February 4, 2017
The purpose of this press release is to notify prisoners, community organizers and all those who care of the upcoming Millions for Prisoners Human Rights March in Washington, D.C., scheduled for Aug. 19, 2017. This is a national effort to bring world attention to the 13th Amendment enslavement clause, its ramifications, and to solidify organizing efforts to amend it. In essence this is an abolitionist movement to abolish legalized enslavement.
January 2, 2017
We write to ask your assistance in securing compassionate release from prison for an elderly, disabled prisoner in poor health.
Richard (Mafundi) Lake is serving a sentence of life without the possibility of parole in an Alabama state prison – the mandatory term under the state’s “three strikes and you’re out” policy. Now 76, Mafundi is in poor health in an overcrowded prison that is inadequately heated during the cold weather and without air conditioning in the stifling Alabama summers.
October 14, 2016
Perhaps the reason why Nat Turner is almost completely buried within documented and oral histories is connected to the fear his rebellion caused in the Southampton and by extension the Southern antebellum community. Nate Parker’s “The Birth of a Nation” visits this story as Donald Trump draws a white male constituency very much in keeping philosophically with the angry mob who tear the flesh from the iconic Prophet Nat Turner’s body.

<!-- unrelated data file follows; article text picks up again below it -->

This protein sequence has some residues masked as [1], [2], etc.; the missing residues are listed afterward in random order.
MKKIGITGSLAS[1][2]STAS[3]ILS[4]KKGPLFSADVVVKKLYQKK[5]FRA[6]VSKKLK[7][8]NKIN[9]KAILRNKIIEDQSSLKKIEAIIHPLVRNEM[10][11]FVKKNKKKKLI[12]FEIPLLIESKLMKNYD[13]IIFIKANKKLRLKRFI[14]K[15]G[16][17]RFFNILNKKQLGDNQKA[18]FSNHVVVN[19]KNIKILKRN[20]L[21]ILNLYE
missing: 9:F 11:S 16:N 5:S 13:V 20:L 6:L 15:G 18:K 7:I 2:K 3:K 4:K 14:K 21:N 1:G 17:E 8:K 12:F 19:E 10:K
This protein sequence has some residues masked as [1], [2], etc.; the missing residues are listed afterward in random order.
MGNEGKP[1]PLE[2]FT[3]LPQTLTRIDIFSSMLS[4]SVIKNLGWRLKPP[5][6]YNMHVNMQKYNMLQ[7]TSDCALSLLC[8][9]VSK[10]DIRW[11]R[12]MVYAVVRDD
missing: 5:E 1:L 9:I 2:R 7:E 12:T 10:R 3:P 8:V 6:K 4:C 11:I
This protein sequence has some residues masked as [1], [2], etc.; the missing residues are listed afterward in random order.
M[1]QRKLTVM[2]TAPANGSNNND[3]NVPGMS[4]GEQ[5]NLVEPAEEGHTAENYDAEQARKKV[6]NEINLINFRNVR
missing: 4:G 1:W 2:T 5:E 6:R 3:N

June 10, 2016
In the wake of the failure and collapse of the U.S. imposed dictatorship of Michel Martelly in Haiti, and as conservatives from the U.S. to the U.K. are being investigated for fraudulent electoral practices, the grassroots people of Haiti continue to escalate their fight for liberation, solidarity and dignity. Rocking the streets with “Nou pap obeyi!” (“We will not obey!”) illegitimate officials imposed by foreign colonizers, Haitians have fought on all levels to return governance of Haiti to its people.